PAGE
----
The first argument made by the plaintiffs is that the legislation violates the constitutional right to bear arms. They cite to the landmark United States Supreme Court case District of Columbia v. Heller which upheld an American’s Second Amendment right and protected the right to own a handgun in the home for purposes of self-protection.[12] Specifically, the plaintiffs argue that large-capacity magazines are used in firearms that are “typically possessed by law-abiding citizens for lawful purposes[.]”[13] Under the Heller analysis, weapons “typically possessed” by law-abiding citizens are to be afforded Second Amendment protections.

While the defendants have yet to file an answer to the complaint, they will likely contest the applicability of Heller to this case. While Heller did uphold the Second Amendment right to bear arms, the decision is arguably more limited than the plaintiffs would argue. The defendants will counter that Heller considered a statute which banned the possession of a handgun meant for home protection, rather than an assault rifle class firearm or the issue of large-capacity and detachable magazines. Further, the Supreme Court held that an American’s Second Amendment right is not unlimited, just as the First Amendment right to free speech is likewise limited in appropriate circumstances.[14]

(B) Fifth Amendment Argument

The second argument presented by the plaintiffs is that the newly enacted provisions of the AWCA violate the Takings Clause of the Fifth Amendment. The Takings Clausestates: “nor shall private property be taken for public use, without just compensation.”[15] The Takings Clause protects against two kinds of governmental takings: (1) a direct physical taking of the property in question, or (2) a restriction on the use of the property, also known as a “regulatory taking.” When the government does “take” from an individual, it may do so only after “just compensation” to the owner of the property.

The plaintiffs argue that the regulation against assault weapons, and the requirement that large-capacity magazines be surrendered by July of this year constitute a violation of the Fifth Amendment because there is no compensation for it. They further claim that of the many protected property interests, one is “the right to pass on property—to one’s family in particular” after death.[16] As of right now under the expanded legislation, owners of large-capacity magazines must surrender them within the coming months, and even lawful owners of assault weapons would be forced to surrender them to the government upon their death, as the law prohibits any other form of transfer.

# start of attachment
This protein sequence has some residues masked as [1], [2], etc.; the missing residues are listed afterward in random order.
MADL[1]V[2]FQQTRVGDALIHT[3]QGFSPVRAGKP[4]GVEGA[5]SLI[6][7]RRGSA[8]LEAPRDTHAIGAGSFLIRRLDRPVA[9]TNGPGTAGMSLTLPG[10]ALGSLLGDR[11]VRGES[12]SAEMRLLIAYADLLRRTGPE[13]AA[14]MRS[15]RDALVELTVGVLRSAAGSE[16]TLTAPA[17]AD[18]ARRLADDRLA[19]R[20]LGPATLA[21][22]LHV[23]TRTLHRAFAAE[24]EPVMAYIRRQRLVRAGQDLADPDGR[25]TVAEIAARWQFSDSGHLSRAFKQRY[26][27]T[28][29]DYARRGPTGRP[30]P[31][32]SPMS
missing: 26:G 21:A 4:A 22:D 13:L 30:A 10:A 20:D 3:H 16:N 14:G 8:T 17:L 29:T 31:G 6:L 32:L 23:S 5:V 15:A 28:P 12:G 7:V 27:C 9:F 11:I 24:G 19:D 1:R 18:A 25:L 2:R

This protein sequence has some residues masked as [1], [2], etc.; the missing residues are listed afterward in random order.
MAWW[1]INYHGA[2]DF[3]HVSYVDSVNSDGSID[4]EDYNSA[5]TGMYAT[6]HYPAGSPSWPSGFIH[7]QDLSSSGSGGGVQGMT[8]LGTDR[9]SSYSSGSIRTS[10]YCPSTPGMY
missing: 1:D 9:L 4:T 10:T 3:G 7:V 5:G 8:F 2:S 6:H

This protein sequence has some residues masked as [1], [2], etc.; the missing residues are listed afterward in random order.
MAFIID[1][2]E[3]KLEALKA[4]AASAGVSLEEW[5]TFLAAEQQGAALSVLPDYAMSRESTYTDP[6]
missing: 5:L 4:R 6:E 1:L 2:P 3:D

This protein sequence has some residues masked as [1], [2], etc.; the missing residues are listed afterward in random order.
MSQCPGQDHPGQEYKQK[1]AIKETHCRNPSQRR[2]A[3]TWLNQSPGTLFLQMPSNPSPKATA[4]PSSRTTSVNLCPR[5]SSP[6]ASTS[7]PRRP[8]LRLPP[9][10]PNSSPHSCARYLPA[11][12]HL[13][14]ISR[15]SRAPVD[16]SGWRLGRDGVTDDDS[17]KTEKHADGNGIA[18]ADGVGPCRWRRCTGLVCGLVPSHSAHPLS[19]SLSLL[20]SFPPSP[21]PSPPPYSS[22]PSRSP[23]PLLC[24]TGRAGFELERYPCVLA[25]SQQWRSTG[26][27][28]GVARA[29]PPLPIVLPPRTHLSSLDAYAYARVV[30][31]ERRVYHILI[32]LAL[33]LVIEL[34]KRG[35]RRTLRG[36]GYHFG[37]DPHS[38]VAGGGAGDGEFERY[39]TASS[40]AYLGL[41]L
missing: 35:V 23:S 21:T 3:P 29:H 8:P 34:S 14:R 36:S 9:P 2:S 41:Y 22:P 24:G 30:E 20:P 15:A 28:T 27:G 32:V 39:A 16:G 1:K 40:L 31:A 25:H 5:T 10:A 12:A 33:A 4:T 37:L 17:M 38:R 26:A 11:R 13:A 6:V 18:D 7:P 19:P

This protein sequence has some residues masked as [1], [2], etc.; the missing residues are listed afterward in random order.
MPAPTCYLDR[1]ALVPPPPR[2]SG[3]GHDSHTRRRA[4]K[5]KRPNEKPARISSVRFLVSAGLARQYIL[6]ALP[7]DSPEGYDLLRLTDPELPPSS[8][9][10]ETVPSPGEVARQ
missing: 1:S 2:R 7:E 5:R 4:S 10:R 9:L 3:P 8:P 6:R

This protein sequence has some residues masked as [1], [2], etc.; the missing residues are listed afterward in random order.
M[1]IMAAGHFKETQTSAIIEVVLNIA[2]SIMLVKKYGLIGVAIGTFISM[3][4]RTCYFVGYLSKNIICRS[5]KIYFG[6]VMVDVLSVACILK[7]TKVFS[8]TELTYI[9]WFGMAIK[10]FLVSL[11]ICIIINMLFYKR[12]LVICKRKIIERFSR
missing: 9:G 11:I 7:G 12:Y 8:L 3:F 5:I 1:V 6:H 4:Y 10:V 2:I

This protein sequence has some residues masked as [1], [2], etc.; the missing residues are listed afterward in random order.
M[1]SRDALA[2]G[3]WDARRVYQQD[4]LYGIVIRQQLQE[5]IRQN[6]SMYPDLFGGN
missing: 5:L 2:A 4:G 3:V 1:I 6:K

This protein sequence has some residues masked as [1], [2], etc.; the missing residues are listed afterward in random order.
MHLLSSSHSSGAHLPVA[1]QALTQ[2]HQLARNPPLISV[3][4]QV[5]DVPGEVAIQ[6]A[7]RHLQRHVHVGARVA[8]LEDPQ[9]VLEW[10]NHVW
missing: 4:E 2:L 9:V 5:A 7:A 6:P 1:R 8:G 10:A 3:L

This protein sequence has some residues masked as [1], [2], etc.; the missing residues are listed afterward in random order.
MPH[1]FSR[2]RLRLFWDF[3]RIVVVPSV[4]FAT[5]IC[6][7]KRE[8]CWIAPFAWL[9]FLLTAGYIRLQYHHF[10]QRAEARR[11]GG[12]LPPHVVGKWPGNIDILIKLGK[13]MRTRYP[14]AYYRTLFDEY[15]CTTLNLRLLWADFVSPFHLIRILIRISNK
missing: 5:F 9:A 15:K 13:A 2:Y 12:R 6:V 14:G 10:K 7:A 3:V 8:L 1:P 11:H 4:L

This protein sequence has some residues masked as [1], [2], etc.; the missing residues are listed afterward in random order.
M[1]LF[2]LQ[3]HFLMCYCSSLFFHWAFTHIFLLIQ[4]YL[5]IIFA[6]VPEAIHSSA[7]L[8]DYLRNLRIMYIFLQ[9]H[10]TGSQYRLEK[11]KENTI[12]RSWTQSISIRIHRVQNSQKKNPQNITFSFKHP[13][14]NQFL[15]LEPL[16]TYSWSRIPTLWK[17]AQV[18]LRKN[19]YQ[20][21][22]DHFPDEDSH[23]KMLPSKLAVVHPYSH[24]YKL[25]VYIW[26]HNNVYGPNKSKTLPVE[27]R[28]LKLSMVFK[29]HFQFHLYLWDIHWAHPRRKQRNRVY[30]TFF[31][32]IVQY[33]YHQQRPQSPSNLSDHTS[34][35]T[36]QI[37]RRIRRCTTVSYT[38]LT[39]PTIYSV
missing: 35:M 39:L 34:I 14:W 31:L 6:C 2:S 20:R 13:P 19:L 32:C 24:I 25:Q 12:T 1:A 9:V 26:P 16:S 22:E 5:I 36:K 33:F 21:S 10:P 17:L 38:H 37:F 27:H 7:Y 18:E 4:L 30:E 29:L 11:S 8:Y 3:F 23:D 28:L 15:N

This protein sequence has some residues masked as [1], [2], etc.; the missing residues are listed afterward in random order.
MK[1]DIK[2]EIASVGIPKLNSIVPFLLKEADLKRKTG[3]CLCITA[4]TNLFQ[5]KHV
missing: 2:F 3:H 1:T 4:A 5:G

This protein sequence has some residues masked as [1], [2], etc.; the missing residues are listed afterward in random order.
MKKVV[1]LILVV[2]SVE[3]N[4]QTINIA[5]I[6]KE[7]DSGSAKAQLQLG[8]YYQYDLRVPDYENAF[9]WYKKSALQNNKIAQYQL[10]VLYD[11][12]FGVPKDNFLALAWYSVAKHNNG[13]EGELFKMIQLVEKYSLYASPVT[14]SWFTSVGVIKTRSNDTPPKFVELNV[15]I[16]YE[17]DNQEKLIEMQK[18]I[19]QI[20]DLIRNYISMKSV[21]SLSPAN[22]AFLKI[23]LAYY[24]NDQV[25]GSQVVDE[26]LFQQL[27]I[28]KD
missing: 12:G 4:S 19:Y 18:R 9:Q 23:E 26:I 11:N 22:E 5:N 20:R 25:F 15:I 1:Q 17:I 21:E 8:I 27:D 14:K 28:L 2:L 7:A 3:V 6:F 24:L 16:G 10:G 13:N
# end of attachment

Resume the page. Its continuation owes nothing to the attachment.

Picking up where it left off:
The State of California will likely argue that this is not a “taking” as that term is understood under the Fifth Amendment to the Constitution. Not every regulation which controls the use of an individual’s property is a “taking.”[17] The determination of whether a state law affects an individual’s property in violation of the Fifth Amendment is based upon an analysis of whether the restriction on private property “force[es] some people alone to bear public burdens which, in all fairness and justice, should be borne by the public as a whole.”[18] The defendants will likely argue that the AWCA does not rise to the level of a regulatory taking, or an actual taking, and therefore no “just compensation” is required in order to be constitutionally valid.

(C) Due Process Clause Argument

Third, the plaintiffs argue that the newly enacted regulations under the AWCA violate the Due Process Clause of the Constitution. Under that clause, the government may only deprive individuals of their personal property when it furthers a “legitimate governmental objective.”[19] They argue that Section 32310 of the AWCA violates the Due Process Clause because to prohibit “law-abiding citizens from possessing lawfully acquired and commonly owned magazines based solely on their ability to accept more than 10 rounds does not further a ‘legitimate governmental objective’ in a permissible way.”[20]

The defendants here will likely argue that it is the protection of the citizens of California from death or harm which is the “legitimate governmental objective.” The new laws were approved last year in response to the 2015 San Bernardino mass shooting.[21] California has long been known to favor strong gun restrictions based on the idea that guns are, by their nature, inherently dangerous to the public. The State will likely argue that bans on weapons that can fire large amounts of ammunition quickly are especially dangerous to the general public, and that the protection of its citizens is a state’s most important objective.

As the fight continues, more lawsuits are expected and the legal proceedings here will likely take years to come to any conclusion. With the election of Donald Trump as President, and the appointment of Neil Gorsuch to the United States Supreme Court, the NRA and its state affiliates seem ready to take this issue all the way to the nation’s highest court. Whether those legal arguments will ultimately win the day however, remains to be seen.

[2] Cal. Penal Code § 30600(a); § 30605(a); § 1170(h).

[3] Complaint, at 15.

[4] NRA Announces Legal Challenge to California’s Expanded Assault Weapon Ban and other New Gun Laws, LA Times, available at

[5] The NRA is Already Aiming at California’s New Gun Proposition, Mother Jones, available at

[6] California Penal Code § 16740.

[7] See California Penal Code § 32310 (formerly California Penal Code 12020(a)(2)).

[8] Id. at §§ 32400-32450.

[9] Id.

[11] Id. at 16.

[12] See District of Columbia v. Heller, 554 U.S. 570 (2008).

[13] Id. at 624-25.

[14] Id. at 594.

[15] U.S. Const. Amend 5.

[16] Hodel v. Irving, 481 U.S. 704, 716 (1987).

[17] See Armstrong v. United States, 364 U.S. 40, 48 (1960).

[18] Id. at 49.

[19] Lingle v. Chevron U.S.A. Inc., 544 U.S. 528, 544 (2005).

[20] Duncan v. Becerra, Case No. 17CV1017 BEN JLB, available at